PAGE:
Extreme Weather Hits Home – Weblog

May 3, 2008

2008 Tornado Trends

Filed under: High Winds — Tags: , , , — John Banta @ 5:22 am

April is usually the start of tornado season in the US. This year we got off to an early start, and that is continuing. As of today the Arkansas death toll is up to 24. The following chart plots the number of tornadoes for 2008 in red. We are well on the way to setting a record breaking year.

NOAA: http://www.spc.noaa.gov/wcm/

According to NOAA the current ten year average tornado trend is 1270 tornadoes per year. Prior to 2000 there was only one year that exceeded 1000.

February 15, 2008

Unusual February Tornados

Filed under: High Winds — Tags: , , , , , , , , , , , , — John Banta @ 5:15 am

tornados2008.jpg

Last month I posted that we were experiencing unusually early tornadoes in January. This unusual activity is continuing on into February with deadly results. Tornados can occur in any month, but they usually don’t become frequent until April peaking in August. This year we have already had a record setting number of tornados (291 by February 14th).  According to the Institute for Business and Home Safety

“In 2001, a total of 1,081 tornadoes hit 43 states and killed 37 people.” “The only other year on record when the total number of tornadoes went over 1,000 was in 1973 when a record number of 1,102 twister hits.”

 

 

Pretty incredible!

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On January 1, 2008 I started a new blog called 1:5:10:365. On it I am posting a daily tip for becoming a better steward for our homes and planet. Today I posted an out of order tip regarding emergency alert radios.

Please check out my new blog at: 

http://1510365blog.wordpress.com/category/latest-1510365-tips/057-urgent-tip-emergency-weather-radio/

January 29, 2008

Explanation for Hurricane Reduction

Filed under: High Winds — Tags: , , , , — John Banta @ 8:07 am

According to an article published by Reuters, scientists have published a study in the Geophysical Research Letters Journal that indicates rising ocean temperatures may create conditions that reduce the number of hurricanes by causing a vertical wind shear that tears the Atlantic Ocean storms apart at different altitudes and prevents the hurricane from being able to form. http://uk.reuters.com/article/email/idUKN23640879._CH_.242020080123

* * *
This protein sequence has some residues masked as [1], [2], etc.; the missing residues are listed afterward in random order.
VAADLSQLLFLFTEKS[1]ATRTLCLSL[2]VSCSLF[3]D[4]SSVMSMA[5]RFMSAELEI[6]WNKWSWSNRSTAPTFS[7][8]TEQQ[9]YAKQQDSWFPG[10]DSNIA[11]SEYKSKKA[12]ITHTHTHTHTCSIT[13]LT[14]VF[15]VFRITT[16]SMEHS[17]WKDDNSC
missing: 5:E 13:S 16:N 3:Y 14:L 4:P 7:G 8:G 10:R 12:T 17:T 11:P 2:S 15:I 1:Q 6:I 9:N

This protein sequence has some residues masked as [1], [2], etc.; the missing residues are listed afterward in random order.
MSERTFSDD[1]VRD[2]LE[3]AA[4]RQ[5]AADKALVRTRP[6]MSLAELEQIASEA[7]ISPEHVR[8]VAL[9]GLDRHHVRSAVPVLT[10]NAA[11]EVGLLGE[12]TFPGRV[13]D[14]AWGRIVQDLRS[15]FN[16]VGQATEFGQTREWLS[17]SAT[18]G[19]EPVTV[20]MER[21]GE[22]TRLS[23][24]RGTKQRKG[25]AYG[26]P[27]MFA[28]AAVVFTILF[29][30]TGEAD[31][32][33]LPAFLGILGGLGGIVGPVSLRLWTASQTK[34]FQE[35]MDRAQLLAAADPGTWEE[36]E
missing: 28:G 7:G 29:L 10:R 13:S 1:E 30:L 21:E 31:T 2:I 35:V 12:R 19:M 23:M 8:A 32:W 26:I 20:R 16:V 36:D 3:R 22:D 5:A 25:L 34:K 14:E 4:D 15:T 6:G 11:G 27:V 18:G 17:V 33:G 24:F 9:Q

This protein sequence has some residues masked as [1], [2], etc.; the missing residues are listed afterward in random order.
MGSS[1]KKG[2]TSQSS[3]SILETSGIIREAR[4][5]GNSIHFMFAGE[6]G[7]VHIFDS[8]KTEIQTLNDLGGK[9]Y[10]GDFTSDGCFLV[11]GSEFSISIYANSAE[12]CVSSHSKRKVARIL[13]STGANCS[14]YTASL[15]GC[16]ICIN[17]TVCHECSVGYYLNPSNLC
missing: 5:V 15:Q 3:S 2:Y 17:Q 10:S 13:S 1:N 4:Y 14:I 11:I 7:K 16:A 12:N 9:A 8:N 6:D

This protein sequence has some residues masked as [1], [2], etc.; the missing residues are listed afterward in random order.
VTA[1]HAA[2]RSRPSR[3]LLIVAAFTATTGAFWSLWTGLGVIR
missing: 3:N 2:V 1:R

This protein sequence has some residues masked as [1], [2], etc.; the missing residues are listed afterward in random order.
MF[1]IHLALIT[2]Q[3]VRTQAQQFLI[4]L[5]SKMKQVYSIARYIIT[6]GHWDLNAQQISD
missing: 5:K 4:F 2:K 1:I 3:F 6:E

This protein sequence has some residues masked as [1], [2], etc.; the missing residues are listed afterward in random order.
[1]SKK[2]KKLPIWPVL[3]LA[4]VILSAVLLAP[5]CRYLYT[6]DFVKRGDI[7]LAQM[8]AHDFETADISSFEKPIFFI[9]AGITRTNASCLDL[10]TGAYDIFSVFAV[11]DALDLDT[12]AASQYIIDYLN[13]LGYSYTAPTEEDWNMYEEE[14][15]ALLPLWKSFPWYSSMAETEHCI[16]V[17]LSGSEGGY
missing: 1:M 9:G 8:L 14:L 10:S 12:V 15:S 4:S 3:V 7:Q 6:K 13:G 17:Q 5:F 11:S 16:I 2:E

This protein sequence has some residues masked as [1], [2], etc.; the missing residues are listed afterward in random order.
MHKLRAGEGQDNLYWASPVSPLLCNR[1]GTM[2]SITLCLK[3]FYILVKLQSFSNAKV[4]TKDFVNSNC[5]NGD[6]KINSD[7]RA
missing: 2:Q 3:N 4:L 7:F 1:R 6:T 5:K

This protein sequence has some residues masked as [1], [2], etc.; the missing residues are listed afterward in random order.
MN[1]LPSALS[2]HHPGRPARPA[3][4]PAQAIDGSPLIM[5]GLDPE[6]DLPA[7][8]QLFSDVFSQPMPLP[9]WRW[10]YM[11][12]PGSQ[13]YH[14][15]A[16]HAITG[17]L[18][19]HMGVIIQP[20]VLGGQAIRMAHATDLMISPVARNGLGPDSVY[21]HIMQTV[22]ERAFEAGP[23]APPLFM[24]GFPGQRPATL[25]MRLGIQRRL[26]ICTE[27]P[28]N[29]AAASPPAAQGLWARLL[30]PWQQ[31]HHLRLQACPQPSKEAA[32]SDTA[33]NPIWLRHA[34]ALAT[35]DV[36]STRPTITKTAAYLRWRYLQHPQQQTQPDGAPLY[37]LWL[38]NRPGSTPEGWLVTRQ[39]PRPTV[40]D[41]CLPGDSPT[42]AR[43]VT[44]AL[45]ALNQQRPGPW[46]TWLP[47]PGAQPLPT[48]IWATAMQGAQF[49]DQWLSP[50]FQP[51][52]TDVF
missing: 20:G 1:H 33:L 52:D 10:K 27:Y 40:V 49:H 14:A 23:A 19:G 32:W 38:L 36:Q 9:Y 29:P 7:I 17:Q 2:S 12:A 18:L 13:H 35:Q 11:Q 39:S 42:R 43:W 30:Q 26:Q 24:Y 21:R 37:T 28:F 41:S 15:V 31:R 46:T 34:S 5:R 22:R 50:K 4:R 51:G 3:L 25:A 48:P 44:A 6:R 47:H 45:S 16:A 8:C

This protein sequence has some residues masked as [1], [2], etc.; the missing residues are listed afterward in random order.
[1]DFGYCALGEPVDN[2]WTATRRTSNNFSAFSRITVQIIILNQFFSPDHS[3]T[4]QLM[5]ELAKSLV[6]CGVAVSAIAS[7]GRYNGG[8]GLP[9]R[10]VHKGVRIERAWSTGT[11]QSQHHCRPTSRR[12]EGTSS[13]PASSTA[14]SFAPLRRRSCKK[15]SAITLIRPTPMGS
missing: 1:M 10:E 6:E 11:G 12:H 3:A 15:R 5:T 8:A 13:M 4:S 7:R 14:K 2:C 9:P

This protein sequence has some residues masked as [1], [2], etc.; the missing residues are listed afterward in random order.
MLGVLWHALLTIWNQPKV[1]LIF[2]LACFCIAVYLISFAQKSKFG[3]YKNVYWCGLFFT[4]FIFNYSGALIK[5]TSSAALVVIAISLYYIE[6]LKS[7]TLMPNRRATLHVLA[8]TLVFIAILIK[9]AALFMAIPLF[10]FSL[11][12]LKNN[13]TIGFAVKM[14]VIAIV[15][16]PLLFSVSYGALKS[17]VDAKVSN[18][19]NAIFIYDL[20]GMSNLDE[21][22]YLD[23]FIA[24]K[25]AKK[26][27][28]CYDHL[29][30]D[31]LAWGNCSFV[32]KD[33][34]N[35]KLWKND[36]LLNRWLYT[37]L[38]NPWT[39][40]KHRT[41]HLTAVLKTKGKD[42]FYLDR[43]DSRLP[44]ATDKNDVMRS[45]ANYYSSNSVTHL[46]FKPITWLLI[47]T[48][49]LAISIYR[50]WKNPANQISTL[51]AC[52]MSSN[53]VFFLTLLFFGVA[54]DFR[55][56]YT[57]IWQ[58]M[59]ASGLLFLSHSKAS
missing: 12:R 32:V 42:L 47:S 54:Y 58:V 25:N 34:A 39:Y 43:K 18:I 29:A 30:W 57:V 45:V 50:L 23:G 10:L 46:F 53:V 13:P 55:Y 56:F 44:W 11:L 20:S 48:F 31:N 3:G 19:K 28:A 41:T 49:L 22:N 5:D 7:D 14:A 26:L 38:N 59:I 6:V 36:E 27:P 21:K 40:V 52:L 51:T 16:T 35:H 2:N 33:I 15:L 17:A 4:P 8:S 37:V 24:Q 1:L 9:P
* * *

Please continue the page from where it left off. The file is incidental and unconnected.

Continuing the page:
If this is true it would means that hurricanes would have a limited temperature range in which they can form. If the ocean is too cold – there isn’t enough energy. If the ocean is too hot – the energy is too extreme and leads to an atomosheric chaos too great for storms to form.

If this is true – it demonstrates further that we have a lot to learn about our climate and the extremes that are being produced.

I’m not a climatologist but if I am reading this correctly, this study may help explain the Atlantic hurricane respite we have experienced over the last two years. It may also help explain the increase in hurricanes and tropical storms hitting the west coast of Mexico and Southern California.

My book Extreme Weather Hits Home has lots of information about how to prepare our buildings to better withstand these uncertain times and the extreme and constantly shifting conditions . If you can’t find it at your local bookseller, ask them to order it.

October 14, 2007

Hurricane Penetration

Filed under: High Winds — John Banta @ 3:50 am

52b-hurricane-penetration-noaa0214.jpg

Projected Inland Penetration for 65 knot or greater winds when a maximum hurricane wind speed of 135 knots and 24-knot velocity of advance strikes the U.S. Gulf Coast.

Source National Center for Environmental Predictions: National Hurricane Center.

Hurricane Penetration

Filed under: High Winds — John Banta @ 3:47 am

052a-hurricane-penetration-noaa0212.jpg

Projected Inland Penetration for 65 knot or greater winds when a maximum hurricane wind speed of 135 knots and 24-knot velocity of advance strikes the U.S. Atlantic Coast.

Source National Center for Environmental Predictions: National Hurricane Center.

Hurricane Penetration

Filed under: High Winds — John Banta @ 3:40 am

US Atlantic Hurricane Penetration

Projected Inland Penetration for 65 knot winds when a maximum hurricane wind speed of 135 knots and 24-knot velocity of advance strikes the U.S. Atlantic Coast.

Source: National Center for Environmental Predictions: National Hurricane Center

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